When temperatures fall to record lows, some hardy folks like to boast that they went about their daily tasks unfazed by the wind chill warnings. Well, if sub-zero bragging rights are at stake, the International Space Station will soon have the entire universe beat.
In 2016, a new instrument due to be added to the ISS — NASA’s Cold Atom Laboratory — will become the coldest location in the known universe. The instrument is capable of achieving a temperature of 100 Pico-kelvin, or one ten-billionth of a degree above absolute zero. For perspective, the average temperature of space is a balmy 2.7 Kelvin, or -454.81 degrees Fahrenheit.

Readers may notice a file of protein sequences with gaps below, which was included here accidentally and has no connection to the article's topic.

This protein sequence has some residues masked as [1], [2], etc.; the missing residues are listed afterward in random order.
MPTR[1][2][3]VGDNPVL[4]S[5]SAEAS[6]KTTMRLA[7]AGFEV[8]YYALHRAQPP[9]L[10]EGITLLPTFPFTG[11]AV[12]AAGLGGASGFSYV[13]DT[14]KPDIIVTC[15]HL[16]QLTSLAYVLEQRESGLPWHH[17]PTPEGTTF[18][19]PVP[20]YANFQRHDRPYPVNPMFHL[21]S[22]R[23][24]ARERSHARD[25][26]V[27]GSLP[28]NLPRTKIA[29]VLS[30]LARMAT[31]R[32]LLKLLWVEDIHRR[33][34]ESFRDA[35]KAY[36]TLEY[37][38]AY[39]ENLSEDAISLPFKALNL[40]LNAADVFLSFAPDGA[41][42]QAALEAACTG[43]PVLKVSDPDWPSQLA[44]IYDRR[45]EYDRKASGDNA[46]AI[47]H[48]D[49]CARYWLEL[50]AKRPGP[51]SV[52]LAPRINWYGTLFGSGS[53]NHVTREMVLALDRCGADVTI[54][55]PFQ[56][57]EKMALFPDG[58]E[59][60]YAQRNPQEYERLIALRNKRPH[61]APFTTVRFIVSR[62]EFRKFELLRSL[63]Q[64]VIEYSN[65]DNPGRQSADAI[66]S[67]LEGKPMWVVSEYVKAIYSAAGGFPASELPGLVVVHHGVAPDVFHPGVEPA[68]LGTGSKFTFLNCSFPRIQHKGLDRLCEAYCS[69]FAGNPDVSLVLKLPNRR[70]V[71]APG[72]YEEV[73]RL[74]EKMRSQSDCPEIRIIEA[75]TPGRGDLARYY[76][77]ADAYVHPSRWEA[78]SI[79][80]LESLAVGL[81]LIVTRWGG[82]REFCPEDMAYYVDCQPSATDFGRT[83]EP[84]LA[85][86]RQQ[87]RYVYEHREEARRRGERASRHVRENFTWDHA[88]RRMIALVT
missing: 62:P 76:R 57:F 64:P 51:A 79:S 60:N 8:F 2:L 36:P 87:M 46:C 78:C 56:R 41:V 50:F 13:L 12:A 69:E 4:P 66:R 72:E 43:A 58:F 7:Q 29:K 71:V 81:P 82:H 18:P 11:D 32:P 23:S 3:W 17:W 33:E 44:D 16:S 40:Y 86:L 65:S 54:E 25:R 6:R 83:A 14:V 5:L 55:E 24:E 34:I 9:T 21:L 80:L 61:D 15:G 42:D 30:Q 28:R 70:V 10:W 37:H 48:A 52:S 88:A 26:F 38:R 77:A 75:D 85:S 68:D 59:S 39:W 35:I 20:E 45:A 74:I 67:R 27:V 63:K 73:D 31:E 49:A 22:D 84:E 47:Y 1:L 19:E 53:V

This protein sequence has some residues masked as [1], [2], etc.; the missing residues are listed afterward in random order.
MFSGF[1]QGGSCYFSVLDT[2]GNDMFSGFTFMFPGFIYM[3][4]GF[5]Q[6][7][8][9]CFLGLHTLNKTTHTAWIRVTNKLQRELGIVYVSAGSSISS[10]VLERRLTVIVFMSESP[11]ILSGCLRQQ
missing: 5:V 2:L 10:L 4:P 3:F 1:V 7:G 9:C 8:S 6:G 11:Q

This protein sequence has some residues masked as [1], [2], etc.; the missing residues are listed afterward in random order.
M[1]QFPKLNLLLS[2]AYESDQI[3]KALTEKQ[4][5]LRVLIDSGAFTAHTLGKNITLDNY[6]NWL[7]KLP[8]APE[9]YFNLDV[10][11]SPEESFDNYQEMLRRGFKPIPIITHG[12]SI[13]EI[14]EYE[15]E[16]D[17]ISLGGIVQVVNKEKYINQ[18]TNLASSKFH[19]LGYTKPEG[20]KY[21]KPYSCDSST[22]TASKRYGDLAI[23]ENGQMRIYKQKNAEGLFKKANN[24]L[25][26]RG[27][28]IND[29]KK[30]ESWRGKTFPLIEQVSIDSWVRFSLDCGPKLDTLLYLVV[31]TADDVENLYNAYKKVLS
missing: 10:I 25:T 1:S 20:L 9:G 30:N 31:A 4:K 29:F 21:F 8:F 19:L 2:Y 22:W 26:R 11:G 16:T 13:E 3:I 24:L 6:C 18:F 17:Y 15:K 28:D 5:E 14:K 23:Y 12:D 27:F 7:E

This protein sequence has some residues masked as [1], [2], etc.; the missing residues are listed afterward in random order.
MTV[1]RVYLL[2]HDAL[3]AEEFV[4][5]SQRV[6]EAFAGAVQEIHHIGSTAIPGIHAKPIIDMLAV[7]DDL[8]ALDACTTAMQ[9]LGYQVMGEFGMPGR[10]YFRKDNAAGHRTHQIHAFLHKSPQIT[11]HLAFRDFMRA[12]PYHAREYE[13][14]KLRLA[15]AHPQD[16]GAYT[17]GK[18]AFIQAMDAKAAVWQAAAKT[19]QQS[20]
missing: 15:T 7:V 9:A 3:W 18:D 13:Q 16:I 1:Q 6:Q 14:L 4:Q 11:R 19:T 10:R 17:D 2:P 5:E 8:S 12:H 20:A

At these extremely low temperatures, ordinary concepts of solid, liquid and gas are irrelevant. Matter can be in two places at once, objects behave simultaneously as particles and waves, and nothing is certain.
As close to absolute zero as we have ever seen. Colder than space itself.
Atoms act like a wave and a particle.Quantum effects mean they can exist in two places at once.
The lack of gravity menas we can observe the matter for tens of seconds at a time. It could open up entirely new understanding of the physical properties of all sorts of things.